Marines old and new return to Iwo Jima
IWO TO, Japan — One by one, they descended the steep incline, past the beach grass and lush vegetation that whispered in a melancholy wind. Past the destroyed pill box and rusted machine gun that still peered toward the black sand beach as it did when it fired on their fellow Marines 70 years earlier.
As they hit the volcanic powder below, they sunk up to their ankles, surrounded by rusty shrapnel from devastating Japanese mortar fire. Some faltered, their bodies stiff with age, but they were immediately propped up by the latest generation of Marines.
Nothing was going to keep them from once again hitting the beach. Nothing would keep them from honoring their fallen comrades, perhaps for the last time.
Though it seemed as if eons had passed, the battle for Iwo Jima came alive in their minds.
On Saturday, a couple dozen survivors of the fight returned to battlefield for a ceremony marking its 70th anniversary. Many of the attendees, now in their late 80s and early 90s, said it would be their last journey back to the “sulfur island,” now referred to as Iwo To by the Japanese, who maintain the small scrap of land between the Mariana Islands and the Japanese mainland as a military base.
“When I saw ... the carnage on that beach, and everything just torn to hell all over the place, this is when I went from boyhood to manhood,” said Norman Baker, who was 18 when he hit Red Beach 2 with the 4th Marine Division on Feb. 19, 1945.
“I’m happy to be here with the guys and what have you, but I can contemplate the horror of what we went through in the war and everything, and that will never leave guys like me.”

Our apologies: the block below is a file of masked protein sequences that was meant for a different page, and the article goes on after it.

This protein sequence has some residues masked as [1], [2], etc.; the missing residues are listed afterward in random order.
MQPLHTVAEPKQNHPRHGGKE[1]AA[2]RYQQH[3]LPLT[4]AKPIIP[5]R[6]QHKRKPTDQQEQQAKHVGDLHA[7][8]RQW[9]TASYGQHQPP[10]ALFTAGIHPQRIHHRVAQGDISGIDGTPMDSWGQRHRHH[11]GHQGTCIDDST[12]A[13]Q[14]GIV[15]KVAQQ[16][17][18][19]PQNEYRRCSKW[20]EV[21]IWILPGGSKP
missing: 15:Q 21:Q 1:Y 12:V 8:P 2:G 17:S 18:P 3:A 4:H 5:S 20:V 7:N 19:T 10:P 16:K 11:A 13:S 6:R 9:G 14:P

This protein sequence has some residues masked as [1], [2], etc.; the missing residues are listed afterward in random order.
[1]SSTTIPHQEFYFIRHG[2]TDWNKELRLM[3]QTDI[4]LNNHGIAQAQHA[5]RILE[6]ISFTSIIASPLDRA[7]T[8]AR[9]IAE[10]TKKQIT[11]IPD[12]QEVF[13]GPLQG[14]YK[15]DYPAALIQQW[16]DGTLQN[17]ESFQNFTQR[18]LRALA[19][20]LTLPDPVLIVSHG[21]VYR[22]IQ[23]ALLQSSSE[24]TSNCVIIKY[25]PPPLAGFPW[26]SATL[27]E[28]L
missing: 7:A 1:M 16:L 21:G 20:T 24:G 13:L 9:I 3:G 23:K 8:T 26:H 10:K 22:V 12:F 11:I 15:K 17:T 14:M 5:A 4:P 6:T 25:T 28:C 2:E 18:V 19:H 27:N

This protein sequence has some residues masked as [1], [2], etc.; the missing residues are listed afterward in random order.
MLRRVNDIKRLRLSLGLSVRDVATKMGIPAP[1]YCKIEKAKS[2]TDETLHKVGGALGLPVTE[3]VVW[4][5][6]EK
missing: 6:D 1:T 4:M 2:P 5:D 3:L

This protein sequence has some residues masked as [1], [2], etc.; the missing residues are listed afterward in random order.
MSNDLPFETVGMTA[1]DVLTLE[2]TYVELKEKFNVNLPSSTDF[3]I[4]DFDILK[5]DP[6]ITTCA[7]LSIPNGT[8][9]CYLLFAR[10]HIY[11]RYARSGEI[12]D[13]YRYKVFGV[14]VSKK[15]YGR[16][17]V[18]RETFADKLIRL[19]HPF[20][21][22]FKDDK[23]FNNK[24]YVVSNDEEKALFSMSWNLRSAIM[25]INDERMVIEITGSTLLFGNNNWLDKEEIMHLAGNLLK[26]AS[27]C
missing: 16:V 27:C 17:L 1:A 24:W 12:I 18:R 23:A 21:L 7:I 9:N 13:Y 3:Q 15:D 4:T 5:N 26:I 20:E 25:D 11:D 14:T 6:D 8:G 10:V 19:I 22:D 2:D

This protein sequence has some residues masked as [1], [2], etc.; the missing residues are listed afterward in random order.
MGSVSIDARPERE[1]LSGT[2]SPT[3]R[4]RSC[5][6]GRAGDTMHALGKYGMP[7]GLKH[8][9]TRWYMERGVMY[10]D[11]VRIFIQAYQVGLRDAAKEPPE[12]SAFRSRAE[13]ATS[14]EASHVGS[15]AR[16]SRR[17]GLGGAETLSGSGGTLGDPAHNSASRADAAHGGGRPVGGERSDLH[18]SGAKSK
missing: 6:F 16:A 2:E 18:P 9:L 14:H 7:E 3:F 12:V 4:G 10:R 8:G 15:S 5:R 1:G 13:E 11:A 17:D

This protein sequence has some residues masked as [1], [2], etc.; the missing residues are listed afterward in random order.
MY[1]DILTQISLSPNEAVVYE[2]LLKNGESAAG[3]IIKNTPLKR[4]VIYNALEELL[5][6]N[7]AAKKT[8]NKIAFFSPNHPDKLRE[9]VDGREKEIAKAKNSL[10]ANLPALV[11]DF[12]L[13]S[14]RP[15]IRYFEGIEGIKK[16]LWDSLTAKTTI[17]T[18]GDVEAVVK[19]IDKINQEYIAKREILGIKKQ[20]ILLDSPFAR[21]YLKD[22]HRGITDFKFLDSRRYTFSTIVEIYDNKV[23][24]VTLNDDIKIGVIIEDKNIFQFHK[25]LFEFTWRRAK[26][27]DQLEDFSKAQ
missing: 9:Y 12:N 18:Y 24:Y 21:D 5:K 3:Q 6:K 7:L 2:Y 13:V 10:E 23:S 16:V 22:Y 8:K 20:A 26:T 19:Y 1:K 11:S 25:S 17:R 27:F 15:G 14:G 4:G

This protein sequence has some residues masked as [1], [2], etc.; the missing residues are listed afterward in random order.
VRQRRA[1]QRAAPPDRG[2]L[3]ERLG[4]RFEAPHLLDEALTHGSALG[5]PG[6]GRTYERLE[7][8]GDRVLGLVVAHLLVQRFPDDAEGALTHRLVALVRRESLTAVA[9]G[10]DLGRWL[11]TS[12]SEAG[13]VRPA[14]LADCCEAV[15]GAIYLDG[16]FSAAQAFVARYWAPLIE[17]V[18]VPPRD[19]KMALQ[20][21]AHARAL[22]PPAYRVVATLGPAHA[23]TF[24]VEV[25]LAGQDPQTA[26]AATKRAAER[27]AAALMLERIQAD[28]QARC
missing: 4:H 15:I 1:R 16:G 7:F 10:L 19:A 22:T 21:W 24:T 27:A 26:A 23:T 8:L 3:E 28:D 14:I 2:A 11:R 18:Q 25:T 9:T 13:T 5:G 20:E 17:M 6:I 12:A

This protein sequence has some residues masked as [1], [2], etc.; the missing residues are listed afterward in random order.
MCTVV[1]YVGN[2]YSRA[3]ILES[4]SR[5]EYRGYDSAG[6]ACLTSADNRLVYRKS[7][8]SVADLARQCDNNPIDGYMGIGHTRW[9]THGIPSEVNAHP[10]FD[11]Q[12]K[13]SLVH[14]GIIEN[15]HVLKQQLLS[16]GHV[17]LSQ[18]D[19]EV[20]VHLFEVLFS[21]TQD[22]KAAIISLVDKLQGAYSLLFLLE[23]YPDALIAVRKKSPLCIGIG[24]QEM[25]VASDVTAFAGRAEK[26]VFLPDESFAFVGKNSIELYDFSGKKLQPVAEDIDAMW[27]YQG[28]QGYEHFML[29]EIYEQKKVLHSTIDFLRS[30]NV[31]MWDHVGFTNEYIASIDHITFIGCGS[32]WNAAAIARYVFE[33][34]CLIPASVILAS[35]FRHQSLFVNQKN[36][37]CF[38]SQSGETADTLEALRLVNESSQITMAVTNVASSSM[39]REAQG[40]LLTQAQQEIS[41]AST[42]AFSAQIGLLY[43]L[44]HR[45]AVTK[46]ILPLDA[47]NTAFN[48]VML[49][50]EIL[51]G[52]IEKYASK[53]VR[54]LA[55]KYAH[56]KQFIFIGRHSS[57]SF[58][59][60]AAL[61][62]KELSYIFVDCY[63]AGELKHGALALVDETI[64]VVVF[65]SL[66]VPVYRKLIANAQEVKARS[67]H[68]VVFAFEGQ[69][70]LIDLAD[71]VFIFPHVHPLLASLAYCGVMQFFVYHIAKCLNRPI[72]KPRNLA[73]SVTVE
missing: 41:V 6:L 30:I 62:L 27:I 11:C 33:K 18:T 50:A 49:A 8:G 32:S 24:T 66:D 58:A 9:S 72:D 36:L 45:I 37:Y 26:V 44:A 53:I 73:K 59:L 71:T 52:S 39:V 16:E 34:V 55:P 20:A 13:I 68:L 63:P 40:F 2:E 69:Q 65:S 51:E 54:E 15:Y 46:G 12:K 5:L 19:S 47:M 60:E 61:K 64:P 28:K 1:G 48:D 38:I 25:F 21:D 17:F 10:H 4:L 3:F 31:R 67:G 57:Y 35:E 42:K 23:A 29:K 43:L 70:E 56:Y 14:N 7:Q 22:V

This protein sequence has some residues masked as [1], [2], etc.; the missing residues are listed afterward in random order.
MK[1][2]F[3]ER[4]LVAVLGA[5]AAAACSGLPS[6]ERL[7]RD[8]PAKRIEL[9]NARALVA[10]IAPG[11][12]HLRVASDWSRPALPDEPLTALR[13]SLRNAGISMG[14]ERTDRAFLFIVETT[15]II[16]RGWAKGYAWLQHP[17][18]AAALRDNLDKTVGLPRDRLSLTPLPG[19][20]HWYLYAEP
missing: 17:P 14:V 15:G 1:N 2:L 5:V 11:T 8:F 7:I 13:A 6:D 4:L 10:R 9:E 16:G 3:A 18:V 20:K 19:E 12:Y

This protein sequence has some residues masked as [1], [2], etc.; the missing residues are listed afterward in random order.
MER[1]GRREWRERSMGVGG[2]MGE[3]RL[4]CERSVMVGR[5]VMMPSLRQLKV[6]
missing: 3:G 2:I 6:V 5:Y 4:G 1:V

Baker recounted the pain of losing his best friend, Lincoln Clement Jr., to an exploding shell as they moved inland during the invasion. He held vigil and ate his rations next to Clement’s body until he was evacuated. His friend’s death contributed to lifelong nightmares.
“[Lincoln] was like a brother, a dedicated brother,” Baker said. “We did everything together. We got so close it was more than family. I was never that close with my brothers or sisters than I was with Linc. And that’s why I have never forgotten him, never will. I have his pictures hanging in my library.”
Baker also recalled witnessing the artillery barrage that led to the death of Lt. Col. Chandler Johnson, who ordered the flag-raising on Mount Suribachi that was captured in an iconic photo by The Associated Press’ Joe Rosenthal.
This week’s trip was equally hard on Hershel “Woody” Williams, the last living Medal of Honor recipient from the battle.
“My emotions are like a tornado,” Williams said — his medal around his neck and great-grandson Benjamin Casey in his arms — as he surveyed the landscape he attacked with the 3rd Marine Division. “They go up, and then something happens, and they go down. So they’ve been roller-coastering all day.”
Williams was honored for clearing a series of Japanese pill boxes with a flamethrower under heavy fire, then refusing evacuation despite shrapnel wounds.
“I never planned to come back,” he said. “I never would have if it hadn’t been for grandsons and great-grandsons that talked me into it. But now I’m glad I did, certainly for my sake. It has maybe helped a little in closure.”
Williams said it was also important to impart the knowledge and experience to the next generation, so the sacrifices of more than 6,800 U.S. servicemembers killed and 19,000 wounded will not be forgotten. On the Japanese side, approximately 18,000 were killed.
After months of aerial and naval bombardment, the battle for Iwo Jima began Feb. 19, 1945, with the Marines launching an amphibious assault and the Japanese waiting in bunkers dug deep into the volcanic rock.
Seventy-thousand Marines took part in the 36-day battle. Only 216 Japanese soldiers were captured. The rest were killed. The island was declared secure on March 16.